digitalLEARNING Magazine


Skills Development at University Level

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Dr Haresh Tank,
Director, Station-e Language Lab

Every time university world rankings are announced, we harp on the way Indian universities lag behind in research and we have not been able to establish world class institutions. This clamour translates into a few articles on the renowned universities with higher rankings in the world order and that is all. We have yet to unearth the root cause of why Indian universities fare so badly in the university rankings. Universities are entirely different from the culture of rote learning and rat race for numbers that we celebrate at the school level. Last year,we fared equally badly in PISA rankings.It is this kind of schooling that does not develop the key competences and skills that leads the young generation of the country to institutions. While all this happens, nobody asks the key question that if students score so many marks in the university examinations and secure such wonderful grades, why are they considered unemployable by the World Bank and the market at large?

Our problem starts with the policy of higher education. It is sad to note that our policy begins and ends with increasing the GER. When GER increases, we feel we have triumphed. And what about the quality of higher education? There is a deep, meaningful silence over this at the policy level. In the era of internationalisation of education, our policy papers do not reflect any learning from the best practices of the world class institutions of the world. For instance, in China, all students whether science or arts have to compulsorily study and do well in English and Computers. They form integral part of their education because China knows that these are core skills in the 21st century. In India, even if English is offered, passing marks would do and hence, engineers and MBAs are speechless when facing an interview conducted in English.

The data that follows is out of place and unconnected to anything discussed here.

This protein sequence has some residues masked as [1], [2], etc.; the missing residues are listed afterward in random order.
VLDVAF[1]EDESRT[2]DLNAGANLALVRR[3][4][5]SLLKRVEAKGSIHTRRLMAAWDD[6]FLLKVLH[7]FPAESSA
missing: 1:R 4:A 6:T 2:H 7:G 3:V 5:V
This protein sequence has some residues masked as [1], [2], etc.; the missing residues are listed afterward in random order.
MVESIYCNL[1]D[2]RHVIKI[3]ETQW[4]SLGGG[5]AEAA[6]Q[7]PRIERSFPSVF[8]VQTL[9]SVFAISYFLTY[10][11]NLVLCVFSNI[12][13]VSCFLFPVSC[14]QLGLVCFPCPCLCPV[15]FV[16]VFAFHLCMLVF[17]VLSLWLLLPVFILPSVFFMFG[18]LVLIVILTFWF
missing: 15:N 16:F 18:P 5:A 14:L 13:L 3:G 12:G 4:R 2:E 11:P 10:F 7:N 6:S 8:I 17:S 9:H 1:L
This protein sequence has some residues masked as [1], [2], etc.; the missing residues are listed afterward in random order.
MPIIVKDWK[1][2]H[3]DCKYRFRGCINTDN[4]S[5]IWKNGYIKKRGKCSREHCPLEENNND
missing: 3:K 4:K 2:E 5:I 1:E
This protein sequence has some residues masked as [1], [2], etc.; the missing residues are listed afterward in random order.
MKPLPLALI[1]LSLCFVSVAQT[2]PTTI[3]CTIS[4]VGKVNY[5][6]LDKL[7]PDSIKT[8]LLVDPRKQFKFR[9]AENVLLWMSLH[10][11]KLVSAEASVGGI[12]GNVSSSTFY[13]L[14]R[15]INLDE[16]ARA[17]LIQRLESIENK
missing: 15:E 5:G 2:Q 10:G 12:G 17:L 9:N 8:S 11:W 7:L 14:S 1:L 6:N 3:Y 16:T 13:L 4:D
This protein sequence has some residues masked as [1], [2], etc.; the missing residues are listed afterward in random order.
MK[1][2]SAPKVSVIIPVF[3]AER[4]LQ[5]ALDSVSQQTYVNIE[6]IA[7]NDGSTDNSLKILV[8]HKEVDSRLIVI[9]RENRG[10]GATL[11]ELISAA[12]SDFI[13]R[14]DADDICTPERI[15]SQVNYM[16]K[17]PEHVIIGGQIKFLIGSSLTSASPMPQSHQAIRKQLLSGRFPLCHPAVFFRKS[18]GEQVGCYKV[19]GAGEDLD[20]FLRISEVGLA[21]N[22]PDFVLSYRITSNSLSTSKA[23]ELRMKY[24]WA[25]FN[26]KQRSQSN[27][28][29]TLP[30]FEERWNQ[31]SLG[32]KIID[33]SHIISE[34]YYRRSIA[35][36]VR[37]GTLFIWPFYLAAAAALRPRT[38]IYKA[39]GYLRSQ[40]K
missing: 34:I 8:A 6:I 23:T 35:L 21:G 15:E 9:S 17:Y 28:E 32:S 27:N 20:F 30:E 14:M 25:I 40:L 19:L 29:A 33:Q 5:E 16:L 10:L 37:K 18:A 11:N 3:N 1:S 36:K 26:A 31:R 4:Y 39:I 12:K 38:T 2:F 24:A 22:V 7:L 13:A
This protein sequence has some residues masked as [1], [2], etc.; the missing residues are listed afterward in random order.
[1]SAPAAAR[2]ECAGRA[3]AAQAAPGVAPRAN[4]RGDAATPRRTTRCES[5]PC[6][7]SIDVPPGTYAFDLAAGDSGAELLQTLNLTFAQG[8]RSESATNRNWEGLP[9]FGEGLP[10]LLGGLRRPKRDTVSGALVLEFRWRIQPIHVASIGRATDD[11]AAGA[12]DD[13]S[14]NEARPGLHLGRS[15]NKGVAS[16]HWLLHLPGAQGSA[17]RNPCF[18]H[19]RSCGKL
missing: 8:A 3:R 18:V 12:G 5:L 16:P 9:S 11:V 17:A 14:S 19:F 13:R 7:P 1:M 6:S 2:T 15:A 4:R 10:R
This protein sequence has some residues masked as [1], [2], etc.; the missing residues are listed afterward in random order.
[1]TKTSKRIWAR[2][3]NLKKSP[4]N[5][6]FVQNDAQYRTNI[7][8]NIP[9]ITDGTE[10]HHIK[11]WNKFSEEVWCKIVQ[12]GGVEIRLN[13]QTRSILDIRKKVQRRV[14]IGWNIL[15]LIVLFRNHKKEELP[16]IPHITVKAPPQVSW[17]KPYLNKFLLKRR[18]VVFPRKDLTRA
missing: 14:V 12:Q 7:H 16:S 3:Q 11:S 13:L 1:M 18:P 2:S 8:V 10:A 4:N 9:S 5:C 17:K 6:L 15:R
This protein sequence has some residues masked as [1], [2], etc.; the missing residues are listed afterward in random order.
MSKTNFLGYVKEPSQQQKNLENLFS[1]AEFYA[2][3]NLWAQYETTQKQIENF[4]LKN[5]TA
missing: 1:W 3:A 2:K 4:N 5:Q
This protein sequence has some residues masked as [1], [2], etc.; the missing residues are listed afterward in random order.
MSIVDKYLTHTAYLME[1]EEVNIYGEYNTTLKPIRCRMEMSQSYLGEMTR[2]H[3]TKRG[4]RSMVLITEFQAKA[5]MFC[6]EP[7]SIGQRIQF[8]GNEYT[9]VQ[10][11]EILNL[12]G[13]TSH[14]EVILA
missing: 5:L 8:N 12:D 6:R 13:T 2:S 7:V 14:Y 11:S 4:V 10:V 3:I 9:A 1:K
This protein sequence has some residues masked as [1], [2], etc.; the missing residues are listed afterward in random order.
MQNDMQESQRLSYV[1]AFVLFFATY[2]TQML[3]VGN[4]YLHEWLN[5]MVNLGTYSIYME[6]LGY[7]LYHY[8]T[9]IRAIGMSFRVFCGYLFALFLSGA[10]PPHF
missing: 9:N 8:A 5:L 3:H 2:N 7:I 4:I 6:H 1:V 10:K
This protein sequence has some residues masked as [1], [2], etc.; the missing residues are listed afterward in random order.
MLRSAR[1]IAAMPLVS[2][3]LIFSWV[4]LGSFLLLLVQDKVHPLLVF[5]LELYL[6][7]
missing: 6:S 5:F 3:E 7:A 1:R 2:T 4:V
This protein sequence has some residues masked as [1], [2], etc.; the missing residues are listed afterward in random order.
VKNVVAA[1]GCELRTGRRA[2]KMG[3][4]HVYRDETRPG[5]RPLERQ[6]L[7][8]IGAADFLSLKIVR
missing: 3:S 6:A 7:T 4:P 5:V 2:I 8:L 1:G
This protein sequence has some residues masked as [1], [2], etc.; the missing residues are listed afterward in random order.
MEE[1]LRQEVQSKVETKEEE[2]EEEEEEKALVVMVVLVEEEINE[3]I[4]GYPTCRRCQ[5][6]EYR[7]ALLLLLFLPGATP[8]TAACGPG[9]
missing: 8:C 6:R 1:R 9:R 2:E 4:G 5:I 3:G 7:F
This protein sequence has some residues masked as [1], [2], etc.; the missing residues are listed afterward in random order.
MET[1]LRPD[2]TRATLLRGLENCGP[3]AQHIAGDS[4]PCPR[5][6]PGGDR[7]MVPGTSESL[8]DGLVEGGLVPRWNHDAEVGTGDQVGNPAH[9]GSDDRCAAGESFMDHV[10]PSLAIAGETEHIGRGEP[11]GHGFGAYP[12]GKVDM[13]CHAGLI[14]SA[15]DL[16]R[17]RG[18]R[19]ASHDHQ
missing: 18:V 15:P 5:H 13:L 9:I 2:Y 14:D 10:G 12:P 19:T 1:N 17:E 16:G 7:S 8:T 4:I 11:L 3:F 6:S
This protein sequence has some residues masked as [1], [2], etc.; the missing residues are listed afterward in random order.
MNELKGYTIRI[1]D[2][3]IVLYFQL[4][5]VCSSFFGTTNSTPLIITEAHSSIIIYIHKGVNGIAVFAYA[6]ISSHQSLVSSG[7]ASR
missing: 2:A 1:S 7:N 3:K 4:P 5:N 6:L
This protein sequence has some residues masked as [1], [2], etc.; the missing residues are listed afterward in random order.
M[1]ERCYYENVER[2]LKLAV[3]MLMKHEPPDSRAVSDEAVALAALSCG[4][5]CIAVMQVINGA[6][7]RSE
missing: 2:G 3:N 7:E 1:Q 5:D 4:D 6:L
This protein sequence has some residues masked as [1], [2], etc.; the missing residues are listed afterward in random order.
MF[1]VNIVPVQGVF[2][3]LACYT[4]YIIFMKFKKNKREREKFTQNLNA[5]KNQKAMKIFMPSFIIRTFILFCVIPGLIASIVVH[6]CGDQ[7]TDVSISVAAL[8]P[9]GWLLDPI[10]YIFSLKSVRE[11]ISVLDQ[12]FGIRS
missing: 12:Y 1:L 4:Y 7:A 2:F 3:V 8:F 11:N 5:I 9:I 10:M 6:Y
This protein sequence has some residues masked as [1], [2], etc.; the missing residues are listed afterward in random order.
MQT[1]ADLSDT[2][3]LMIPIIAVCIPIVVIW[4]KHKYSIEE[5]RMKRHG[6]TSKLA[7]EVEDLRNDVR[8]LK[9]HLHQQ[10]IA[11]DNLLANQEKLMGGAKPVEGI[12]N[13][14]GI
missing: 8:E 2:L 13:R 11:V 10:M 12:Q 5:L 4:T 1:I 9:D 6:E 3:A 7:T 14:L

At the level of policy, it is pertinent to note here that even countries like US and UK are also remodeling their education system because they have also lagged behind in the university rankings and they have been quick enough to respond to the fact that countries like Finland, South Korea and Germany have done remarkable work in terms of skilling their youth through higher education and this has led to the enhancement of students’ competencies and skills in a way that their students are readily employable and have the skills required for the real-life situations, unlike the rote learning we have cherished.

In the era of internationalisation of education, our policy papers do not reflect any learning from the best practices of the world-class institutions of the world

Skills Development Centre
With the concerns of Skills Development in view, Station-e envisaged the concept of Skills Development Centre (SDC). It is a unique construct, aiming at upskilling the youth of the country. We have established several SDCs at various educational institutions – college and university campuses across the country. SDC serves as the training wing of the university, operated in a digital learning lab and powered by highly sophisticated technology. SDC comes with in-built training programs on soft and life skills, integral to the theme of skills development and empowering the youth. Customised to the core, these modules have astonishing transformation value as they produce remarkable results in virtually no time. The youth across the country have benefitted from the innovative  Skills Development Centres and have carved a niche for themselves in their chosen area of endeavour.

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